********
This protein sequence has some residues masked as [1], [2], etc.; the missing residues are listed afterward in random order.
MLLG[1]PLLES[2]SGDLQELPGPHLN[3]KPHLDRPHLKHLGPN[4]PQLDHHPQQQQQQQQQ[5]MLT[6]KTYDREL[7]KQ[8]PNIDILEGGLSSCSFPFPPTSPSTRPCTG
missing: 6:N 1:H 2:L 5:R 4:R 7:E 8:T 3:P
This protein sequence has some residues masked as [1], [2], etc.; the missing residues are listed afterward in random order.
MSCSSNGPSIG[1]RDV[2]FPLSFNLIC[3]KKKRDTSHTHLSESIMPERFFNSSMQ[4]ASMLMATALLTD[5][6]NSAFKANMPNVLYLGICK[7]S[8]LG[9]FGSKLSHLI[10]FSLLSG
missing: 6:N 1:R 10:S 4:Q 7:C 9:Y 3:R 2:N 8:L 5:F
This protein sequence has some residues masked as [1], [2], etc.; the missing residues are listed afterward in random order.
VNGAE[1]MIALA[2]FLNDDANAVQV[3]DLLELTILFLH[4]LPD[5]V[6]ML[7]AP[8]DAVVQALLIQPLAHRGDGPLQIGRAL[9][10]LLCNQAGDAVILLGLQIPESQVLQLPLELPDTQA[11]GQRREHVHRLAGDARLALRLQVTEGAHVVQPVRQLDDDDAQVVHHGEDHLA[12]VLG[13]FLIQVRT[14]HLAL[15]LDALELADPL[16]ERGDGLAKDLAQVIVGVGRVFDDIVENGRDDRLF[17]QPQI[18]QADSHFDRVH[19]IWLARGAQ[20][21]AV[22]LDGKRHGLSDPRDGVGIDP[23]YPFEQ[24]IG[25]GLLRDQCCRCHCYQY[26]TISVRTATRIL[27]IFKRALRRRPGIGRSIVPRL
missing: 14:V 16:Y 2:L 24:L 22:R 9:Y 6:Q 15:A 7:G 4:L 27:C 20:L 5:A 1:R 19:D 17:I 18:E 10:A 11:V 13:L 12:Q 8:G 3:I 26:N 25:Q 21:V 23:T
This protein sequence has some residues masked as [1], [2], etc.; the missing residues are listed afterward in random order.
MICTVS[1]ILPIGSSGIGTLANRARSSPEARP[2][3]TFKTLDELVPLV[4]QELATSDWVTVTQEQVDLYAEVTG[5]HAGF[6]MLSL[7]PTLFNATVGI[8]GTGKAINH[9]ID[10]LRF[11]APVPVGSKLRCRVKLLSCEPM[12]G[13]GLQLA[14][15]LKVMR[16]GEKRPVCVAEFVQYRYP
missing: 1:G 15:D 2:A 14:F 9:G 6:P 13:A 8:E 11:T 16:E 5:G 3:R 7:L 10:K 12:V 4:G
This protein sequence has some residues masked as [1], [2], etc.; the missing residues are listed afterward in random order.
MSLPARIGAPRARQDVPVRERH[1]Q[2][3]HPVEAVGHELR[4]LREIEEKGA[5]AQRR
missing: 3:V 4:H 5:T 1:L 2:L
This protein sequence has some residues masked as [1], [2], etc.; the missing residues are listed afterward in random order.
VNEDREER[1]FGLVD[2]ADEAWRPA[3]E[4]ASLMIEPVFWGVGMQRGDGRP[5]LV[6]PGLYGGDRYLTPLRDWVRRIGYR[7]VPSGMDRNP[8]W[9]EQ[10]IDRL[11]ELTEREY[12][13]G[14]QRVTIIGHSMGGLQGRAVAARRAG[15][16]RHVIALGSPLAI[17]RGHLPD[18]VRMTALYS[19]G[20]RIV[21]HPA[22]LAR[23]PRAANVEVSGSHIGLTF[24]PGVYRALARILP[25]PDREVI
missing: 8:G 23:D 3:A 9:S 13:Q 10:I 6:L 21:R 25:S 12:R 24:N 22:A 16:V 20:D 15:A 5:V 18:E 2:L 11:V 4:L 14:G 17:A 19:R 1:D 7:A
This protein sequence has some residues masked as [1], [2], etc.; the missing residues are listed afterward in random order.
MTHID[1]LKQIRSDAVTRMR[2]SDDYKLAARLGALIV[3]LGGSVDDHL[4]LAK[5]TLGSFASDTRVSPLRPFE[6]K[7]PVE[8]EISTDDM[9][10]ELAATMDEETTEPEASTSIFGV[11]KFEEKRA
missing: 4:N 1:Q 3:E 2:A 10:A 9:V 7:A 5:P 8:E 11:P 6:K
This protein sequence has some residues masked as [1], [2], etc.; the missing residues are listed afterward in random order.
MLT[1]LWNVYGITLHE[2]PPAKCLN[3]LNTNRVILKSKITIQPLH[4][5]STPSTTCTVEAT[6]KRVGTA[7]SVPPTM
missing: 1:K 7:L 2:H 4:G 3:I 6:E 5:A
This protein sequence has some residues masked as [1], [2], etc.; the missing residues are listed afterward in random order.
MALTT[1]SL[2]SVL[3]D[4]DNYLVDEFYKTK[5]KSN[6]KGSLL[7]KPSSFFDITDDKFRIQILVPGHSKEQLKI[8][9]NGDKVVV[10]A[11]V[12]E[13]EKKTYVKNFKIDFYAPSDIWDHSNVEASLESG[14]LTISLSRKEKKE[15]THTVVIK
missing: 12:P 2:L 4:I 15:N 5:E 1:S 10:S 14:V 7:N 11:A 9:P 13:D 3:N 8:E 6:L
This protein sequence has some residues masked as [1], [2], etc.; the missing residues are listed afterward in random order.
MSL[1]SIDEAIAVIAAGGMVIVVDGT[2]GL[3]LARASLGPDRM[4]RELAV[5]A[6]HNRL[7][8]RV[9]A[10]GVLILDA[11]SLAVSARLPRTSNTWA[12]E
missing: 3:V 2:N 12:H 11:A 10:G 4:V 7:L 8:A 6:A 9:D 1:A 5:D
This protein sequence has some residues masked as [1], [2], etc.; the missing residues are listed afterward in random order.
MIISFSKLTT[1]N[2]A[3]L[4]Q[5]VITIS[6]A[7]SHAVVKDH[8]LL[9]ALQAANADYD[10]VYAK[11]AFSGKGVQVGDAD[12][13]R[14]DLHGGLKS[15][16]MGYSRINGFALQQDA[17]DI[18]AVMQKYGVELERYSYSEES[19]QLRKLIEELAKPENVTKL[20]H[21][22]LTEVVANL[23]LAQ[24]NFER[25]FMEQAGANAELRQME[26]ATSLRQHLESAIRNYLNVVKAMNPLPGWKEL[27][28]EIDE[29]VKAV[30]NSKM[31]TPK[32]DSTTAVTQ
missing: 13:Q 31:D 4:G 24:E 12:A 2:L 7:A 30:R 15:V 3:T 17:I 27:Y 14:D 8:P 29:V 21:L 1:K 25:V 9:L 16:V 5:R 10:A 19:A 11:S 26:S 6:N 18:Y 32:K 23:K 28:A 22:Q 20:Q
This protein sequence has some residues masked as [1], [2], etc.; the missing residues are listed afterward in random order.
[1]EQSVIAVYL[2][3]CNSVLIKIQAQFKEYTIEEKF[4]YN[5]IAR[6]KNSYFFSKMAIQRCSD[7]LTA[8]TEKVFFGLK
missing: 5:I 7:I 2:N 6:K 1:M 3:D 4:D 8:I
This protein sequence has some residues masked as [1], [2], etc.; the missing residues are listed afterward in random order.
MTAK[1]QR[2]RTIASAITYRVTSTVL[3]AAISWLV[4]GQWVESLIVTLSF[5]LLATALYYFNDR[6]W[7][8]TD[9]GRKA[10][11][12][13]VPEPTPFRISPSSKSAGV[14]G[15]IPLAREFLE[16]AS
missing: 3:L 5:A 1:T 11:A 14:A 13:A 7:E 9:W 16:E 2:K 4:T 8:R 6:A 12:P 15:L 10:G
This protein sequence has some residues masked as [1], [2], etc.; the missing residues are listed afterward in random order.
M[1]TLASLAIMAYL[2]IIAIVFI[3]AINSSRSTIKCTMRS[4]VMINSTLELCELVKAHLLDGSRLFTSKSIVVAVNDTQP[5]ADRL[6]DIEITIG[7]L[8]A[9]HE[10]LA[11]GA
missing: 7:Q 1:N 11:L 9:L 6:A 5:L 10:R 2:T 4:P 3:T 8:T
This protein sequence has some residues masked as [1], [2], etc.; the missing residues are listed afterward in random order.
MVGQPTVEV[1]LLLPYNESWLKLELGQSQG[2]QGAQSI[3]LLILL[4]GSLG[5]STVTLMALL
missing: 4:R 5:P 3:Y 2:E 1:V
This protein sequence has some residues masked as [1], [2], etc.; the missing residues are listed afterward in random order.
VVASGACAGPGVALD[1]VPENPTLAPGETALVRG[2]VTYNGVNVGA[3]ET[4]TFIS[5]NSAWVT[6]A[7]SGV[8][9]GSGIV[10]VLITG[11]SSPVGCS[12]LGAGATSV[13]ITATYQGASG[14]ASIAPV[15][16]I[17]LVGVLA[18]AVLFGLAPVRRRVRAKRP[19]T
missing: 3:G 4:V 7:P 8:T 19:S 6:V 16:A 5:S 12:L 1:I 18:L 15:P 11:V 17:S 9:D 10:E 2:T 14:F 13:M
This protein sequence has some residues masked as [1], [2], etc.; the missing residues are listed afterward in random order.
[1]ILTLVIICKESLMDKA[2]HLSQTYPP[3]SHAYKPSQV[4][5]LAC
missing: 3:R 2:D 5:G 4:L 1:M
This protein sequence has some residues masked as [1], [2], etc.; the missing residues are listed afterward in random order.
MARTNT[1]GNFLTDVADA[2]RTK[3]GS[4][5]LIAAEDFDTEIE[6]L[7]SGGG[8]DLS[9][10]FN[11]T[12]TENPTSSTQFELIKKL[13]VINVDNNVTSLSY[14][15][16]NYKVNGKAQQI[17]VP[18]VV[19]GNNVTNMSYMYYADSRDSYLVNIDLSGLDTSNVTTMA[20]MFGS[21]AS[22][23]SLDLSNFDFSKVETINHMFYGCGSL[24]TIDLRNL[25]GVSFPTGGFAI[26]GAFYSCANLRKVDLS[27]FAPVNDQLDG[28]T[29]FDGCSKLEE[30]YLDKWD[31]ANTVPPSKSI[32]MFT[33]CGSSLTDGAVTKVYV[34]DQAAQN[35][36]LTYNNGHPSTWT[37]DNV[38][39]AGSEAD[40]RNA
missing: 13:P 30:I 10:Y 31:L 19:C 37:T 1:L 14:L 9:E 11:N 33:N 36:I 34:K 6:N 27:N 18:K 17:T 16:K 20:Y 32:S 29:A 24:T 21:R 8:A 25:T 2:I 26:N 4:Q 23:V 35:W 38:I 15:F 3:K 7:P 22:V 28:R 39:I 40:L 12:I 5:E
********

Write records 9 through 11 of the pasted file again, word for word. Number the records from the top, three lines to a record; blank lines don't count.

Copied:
This protein sequence has some residues masked as [1], [2], etc.; the missing residues are listed afterward in random order.
MALTT[1]SL[2]SVL[3]D[4]DNYLVDEFYKTK[5]KSN[6]KGSLL[7]KPSSFFDITDDKFRIQILVPGHSKEQLKI[8][9]NGDKVVV[10]A[11]V[12]E[13]EKKTYVKNFKIDFYAPSDIWDHSNVEASLESG[14]LTISLSRKEKKE[15]THTVVIK
missing: 12:P 2:L 4:I 15:N 5:E 1:S 10:S 14:V 7:N 11:A 9:P 13:D 3:N 8:E 6:L
This protein sequence has some residues masked as [1], [2], etc.; the missing residues are listed afterward in random order.
MSL[1]SIDEAIAVIAAGGMVIVVDGT[2]GL[3]LARASLGPDRM[4]RELAV[5]A[6]HNRL[7][8]RV[9]A[10]GVLILDA[11]SLAVSARLPRTSNTWA[12]E
missing: 3:V 2:N 12:H 11:A 10:G 4:V 7:L 8:A 6:A 9:D 1:A 5:D
This protein sequence has some residues masked as [1], [2], etc.; the missing residues are listed afterward in random order.
MIISFSKLTT[1]N[2]A[3]L[4]Q[5]VITIS[6]A[7]SHAVVKDH[8]LL[9]ALQAANADYD[10]VYAK[11]AFSGKGVQVGDAD[12][13]R[14]DLHGGLKS[15][16]MGYSRINGFALQQDA[17]DI[18]AVMQKYGVELERYSYSEES[19]QLRKLIEELAKPENVTKL[20]H[21][22]LTEVVANL[23]LAQ[24]NFER[25]FMEQAGANAELRQME[26]ATSLRQHLESAIRNYLNVVKAMNPLPGWKEL[27][28]EIDE[29]VKAV[30]NSKM[31]TPK[32]DSTTAVTQ
missing: 13:Q 31:D 4:G 24:E 12:A 2:L 7:A 30:R 15:V 3:T 17:I 27:Y 14:D 8:P 29:V 21:L 1:K 25:V 9:L 16:V 5:R 10:A 19:A 11:S 26:S 6:N 18:Y 32:K 23:K 28:A 22:Q 20:Q